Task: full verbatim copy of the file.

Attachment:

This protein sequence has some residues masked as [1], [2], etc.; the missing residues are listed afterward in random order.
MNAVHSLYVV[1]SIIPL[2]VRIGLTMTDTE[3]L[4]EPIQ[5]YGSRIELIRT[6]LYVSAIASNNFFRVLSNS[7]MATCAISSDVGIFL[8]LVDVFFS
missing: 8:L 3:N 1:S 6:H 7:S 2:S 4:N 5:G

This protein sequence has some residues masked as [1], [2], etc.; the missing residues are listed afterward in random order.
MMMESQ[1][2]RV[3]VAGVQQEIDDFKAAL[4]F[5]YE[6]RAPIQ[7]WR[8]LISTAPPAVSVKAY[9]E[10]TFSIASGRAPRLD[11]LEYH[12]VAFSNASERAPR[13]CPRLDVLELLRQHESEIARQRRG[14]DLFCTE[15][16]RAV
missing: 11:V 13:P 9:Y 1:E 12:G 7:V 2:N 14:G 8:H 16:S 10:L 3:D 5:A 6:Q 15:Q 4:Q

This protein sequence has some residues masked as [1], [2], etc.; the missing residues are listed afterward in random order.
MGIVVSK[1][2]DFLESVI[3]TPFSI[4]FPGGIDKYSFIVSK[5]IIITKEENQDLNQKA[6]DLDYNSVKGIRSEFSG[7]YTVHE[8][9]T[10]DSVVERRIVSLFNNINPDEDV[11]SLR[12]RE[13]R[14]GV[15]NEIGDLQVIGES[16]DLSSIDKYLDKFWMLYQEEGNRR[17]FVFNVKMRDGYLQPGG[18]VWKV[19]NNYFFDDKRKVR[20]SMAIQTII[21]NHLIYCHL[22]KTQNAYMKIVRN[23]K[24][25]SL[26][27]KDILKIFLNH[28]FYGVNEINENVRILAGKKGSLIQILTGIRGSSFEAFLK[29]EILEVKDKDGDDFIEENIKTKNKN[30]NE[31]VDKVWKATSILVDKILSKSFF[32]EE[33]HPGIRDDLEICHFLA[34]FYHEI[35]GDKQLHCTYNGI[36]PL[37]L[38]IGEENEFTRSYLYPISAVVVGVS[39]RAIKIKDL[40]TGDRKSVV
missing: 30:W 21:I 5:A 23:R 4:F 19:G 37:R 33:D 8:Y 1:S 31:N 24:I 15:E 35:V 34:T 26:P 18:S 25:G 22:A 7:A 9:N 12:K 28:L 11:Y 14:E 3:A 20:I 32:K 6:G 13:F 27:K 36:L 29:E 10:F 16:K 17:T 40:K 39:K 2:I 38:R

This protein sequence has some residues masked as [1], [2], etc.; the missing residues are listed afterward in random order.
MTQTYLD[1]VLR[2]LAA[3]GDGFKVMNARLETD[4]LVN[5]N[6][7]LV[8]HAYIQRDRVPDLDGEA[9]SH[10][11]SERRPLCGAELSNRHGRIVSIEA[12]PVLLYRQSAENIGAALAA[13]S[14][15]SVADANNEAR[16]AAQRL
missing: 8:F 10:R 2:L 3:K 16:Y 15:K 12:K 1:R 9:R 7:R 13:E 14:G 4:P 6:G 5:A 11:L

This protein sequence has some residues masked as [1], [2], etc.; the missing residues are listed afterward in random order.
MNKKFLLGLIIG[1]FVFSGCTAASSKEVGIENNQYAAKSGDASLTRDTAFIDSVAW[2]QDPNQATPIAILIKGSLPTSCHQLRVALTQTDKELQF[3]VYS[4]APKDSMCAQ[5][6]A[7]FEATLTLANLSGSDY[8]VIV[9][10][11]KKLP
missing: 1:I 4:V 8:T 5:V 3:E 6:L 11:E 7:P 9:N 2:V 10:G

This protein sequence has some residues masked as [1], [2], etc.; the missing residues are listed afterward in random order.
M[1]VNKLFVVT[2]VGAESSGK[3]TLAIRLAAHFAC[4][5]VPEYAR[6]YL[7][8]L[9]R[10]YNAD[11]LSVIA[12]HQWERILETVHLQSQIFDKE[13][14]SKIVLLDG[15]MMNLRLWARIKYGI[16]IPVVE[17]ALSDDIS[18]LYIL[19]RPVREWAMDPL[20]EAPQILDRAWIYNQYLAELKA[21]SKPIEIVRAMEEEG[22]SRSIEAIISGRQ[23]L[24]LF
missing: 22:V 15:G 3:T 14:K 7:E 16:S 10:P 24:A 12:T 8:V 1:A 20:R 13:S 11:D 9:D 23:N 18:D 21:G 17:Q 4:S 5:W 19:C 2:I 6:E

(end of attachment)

This protein sequence has some residues masked as [1], [2], etc.; the missing residues are listed afterward in random order.
MNAVHSLYVV[1]SIIPL[2]VRIGLTMTDTE[3]L[4]EPIQ[5]YGSRIELIRT[6]LYVSAIASNNFFRVLSNS[7]MATCAISSDVGIFL[8]LVDVFFS
missing: 8:L 3:N 1:S 6:H 7:S 2:S 4:N 5:G

This protein sequence has some residues masked as [1], [2], etc.; the missing residues are listed afterward in random order.
MMMESQ[1][2]RV[3]VAGVQQEIDDFKAAL[4]F[5]YE[6]RAPIQ[7]WR[8]LISTAPPAVSVKAY[9]E[10]TFSIASGRAPRLD[11]LEYH[12]VAFSNASERAPR[13]CPRLDVLELLRQHESEIARQRRG[14]DLFCTE[15][16]RAV
missing: 11:V 13:P 9:Y 1:E 12:G 7:V 2:N 14:G 8:H 16:S 10:L 3:D 5:A 6:Q 15:Q 4:Q

This protein sequence has some residues masked as [1], [2], etc.; the missing residues are listed afterward in random order.
MGIVVSK[1][2]DFLESVI[3]TPFSI[4]FPGGIDKYSFIVSK[5]IIITKEENQDLNQKA[6]DLDYNSVKGIRSEFSG[7]YTVHE[8][9]T[10]DSVVERRIVSLFNNINPDEDV[11]SLR[12]RE[13]R[14]GV[15]NEIGDLQVIGES[16]DLSSIDKYLDKFWMLYQEEGNRR[17]FVFNVKMRDGYLQPGG[18]VWKV[19]NNYFFDDKRKVR[20]SMAIQTII[21]NHLIYCHL[22]KTQNAYMKIVRN[23]K[24][25]SL[26][27]KDILKIFLNH[28]FYGVNEINENVRILAGKKGSLIQILTGIRGSSFEAFLK[29]EILEVKDKDGDDFIEENIKTKNKN[30]NE[31]VDKVWKATSILVDKILSKSFF[32]EE[33]HPGIRDDLEICHFLA[34]FYHEI[35]GDKQLHCTYNGI[36]PL[37]L[38]IGEENEFTRSYLYPISAVVVGVS[39]RAIKIKDL[40]TGDRKSVV
missing: 30:W 21:I 5:A 23:R 4:F 19:G 37:R 33:D 8:Y 1:S 31:N 24:I 15:E 35:V 34:T 26:P 18:S 25:G 22:A 7:A 9:N 12:K 28:L 11:Y 14:E 3:A 20:I 32:K 6:G 13:F 27:K 36:L 29:E 10:F 16:K 17:T 40:K 39:K 2:I 38:R

This protein sequence has some residues masked as [1], [2], etc.; the missing residues are listed afterward in random order.
MTQTYLD[1]VLR[2]LAA[3]GDGFKVMNARLETD[4]LVN[5]N[6][7]LV[8]HAYIQRDRVPDLDGEA[9]SH[10][11]SERRPLCGAELSNRHGRIVSIEA[12]PVLLYRQSAENIGAALAA[13]S[14][15]SVADANNEAR[16]AAQRL
missing: 8:F 10:R 2:L 3:K 16:Y 15:K 12:K 1:R 9:R 7:R 13:E 14:G 4:P 6:G 5:A 11:L

This protein sequence has some residues masked as [1], [2], etc.; the missing residues are listed afterward in random order.
MNKKFLLGLIIG[1]FVFSGCTAASSKEVGIENNQYAAKSGDASLTRDTAFIDSVAW[2]QDPNQATPIAILIKGSLPTSCHQLRVALTQTDKELQF[3]VYS[4]APKDSMCAQ[5][6]A[7]FEATLTLANLSGSDY[8]VIV[9][10][11]KKLP
missing: 1:I 4:V 8:T 5:V 3:E 6:L 11:E 7:P 9:N 2:V 10:G

This protein sequence has some residues masked as [1], [2], etc.; the missing residues are listed afterward in random order.
M[1]VNKLFVVT[2]VGAESSGK[3]TLAIRLAAHFAC[4][5]VPEYAR[6]YL[7][8]L[9]R[10]YNAD[11]LSVIA[12]HQWERILETVHLQSQIFDKE[13][14]SKIVLLDG[15]MMNLRLWARIKYGI[16]IPVVE[17]ALSDDIS[18]LYIL[19]RPVREWAMDPL[20]EAPQILDRAWIYNQYLAELKA[21]SKPIEIVRAMEEEG[22]SRSIEAIISGRQ[23]L[24]LF
missing: 22:V 15:G 3:T 14:K 7:E 16:S 10:P 24:A 12:T 8:V 1:A 20:R 13:S 11:D 9:D 23:N 18:D 21:G 17:Q 4:S 5:W 19:C 2:I 6:E